Saturday, July 21, 2012

George King: Songs of the Caged Bird - Manchester Jazz Festival 2012

George King, Doreen Edwards and the Manchester Camerata Chamber Strings, Royal Northern College of Music. MJF Originals Commission. Thursday 19th July 2012.

Thursday was the airing of the first of this years MJF Originals commissions, 'Songs of the Caged Bird', a song-cycle by Manchester composer/pianist George King written for Manchester diva Doreen Edwards and the chamber strings of Manchester Camerata. 

George opened the evening with four solo piano improvisations that set the mood perfectly for the commission, played to what was an extremely attentive RNCM crowd.  George's style is very much on the classical end of the scale, and he delivered some lovely and quite simple improvisations in the vein of Satie and Max Richter. He closed the solo sections with a sweet sparse take on 'Secret Love'

The commissioned piece opened with some long lush chords interspersed with just a few surprising and unsettling tones. This segued in a Steve Reich like rhythmic part before Doreen Edwards came in to add her rich deep voice to the dark descending sequence. George's aim with the commission was to convey a "snapshot or racial tension in America, taking poems and aural accounts" of slaves in the USA. George absorbed these poems and accounts into his piece as a series of audio samples overlaid on the music at various points throughout the piece, giving an overall quite cinematic feel.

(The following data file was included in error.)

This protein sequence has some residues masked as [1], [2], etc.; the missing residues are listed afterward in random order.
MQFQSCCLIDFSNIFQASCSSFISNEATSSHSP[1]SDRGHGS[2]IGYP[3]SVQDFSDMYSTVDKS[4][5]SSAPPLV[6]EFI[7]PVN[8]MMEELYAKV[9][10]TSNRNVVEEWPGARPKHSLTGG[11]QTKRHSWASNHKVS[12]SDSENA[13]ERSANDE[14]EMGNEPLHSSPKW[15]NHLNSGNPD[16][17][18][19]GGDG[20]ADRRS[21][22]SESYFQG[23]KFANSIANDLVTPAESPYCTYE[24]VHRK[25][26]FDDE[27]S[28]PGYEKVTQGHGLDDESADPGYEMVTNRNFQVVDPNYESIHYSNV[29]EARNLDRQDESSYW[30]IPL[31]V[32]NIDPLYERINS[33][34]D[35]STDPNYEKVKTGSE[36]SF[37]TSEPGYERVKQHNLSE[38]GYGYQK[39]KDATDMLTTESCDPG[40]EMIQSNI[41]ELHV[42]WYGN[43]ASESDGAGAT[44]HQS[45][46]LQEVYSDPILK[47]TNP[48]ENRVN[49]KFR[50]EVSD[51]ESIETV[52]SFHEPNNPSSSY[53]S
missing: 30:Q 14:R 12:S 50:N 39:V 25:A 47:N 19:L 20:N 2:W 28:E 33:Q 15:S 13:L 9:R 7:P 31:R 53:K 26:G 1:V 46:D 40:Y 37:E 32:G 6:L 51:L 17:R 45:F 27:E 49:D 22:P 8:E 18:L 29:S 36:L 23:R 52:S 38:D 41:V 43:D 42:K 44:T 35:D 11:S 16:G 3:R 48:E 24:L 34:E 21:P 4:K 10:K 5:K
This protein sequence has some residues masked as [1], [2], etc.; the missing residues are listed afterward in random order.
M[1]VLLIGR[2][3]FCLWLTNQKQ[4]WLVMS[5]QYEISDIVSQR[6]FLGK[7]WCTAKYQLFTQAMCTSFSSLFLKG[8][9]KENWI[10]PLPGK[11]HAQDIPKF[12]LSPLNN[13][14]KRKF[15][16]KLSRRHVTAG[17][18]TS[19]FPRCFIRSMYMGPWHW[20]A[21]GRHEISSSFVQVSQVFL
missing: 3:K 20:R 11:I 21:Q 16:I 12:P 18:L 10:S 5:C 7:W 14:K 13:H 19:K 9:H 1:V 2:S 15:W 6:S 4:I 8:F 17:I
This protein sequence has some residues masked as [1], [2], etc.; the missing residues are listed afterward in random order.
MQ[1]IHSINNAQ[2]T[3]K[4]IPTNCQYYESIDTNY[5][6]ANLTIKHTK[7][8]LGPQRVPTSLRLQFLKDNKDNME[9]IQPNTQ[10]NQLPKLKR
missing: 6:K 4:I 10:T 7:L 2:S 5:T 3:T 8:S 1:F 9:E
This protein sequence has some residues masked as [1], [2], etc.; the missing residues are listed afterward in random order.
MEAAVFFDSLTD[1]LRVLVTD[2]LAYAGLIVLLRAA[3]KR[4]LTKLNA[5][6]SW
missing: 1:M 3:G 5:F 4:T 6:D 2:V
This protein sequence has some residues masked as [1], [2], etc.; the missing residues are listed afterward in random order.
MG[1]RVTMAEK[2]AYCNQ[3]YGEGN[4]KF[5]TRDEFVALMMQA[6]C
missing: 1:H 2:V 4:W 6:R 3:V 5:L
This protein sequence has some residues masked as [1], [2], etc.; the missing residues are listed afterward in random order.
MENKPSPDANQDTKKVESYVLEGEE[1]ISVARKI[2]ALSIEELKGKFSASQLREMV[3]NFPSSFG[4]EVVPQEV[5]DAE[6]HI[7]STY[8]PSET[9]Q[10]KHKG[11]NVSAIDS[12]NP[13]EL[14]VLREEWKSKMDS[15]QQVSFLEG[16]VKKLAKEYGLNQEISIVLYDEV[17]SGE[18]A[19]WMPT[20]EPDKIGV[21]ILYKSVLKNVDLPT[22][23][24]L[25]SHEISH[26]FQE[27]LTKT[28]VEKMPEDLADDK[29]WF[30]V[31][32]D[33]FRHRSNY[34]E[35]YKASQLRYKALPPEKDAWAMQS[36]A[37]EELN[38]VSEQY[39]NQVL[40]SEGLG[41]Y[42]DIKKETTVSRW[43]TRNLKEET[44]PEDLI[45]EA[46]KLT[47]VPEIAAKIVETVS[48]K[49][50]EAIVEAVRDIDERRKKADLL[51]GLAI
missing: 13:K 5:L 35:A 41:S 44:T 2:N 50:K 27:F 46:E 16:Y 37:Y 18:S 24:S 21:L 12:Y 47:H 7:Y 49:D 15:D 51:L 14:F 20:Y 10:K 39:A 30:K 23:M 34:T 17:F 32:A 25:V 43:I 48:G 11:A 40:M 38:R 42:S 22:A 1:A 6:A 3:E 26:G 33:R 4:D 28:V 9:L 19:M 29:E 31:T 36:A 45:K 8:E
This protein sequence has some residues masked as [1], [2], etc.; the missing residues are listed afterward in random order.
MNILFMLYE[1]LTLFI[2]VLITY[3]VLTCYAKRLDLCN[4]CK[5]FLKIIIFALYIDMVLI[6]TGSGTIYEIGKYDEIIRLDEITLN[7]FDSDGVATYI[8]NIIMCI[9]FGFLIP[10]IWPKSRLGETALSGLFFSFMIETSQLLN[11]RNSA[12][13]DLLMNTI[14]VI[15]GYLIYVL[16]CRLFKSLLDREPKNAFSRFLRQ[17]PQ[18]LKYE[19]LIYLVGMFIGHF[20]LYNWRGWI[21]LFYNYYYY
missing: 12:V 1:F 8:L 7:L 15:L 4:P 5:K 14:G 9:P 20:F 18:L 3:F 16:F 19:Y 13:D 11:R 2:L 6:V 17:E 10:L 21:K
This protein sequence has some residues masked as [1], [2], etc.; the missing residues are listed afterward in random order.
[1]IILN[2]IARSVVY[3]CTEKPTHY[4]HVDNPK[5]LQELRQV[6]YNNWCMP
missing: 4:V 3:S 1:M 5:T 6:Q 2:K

Generally the sections were very melodic and accessible, with some beautiful long chords played out by the strings. A fewer darker moments were conveyed by train like rhythms and harder harmony. Particularly impressive was a re-setting of 'Strange Fruit', Doreen singing a verse very movingly on her own, the strings and piano then coming in for a second verse to give the melody a somewhat unexpected twist.  I think George could have made more of the piece's darker moments, but this was a warm and very satisfying evening's music.

1 comment:

pstone said...

I've heard George play a few times across Manchester and in my opinion he is the most creative pianist in his field! The album is most definitely worth a listen.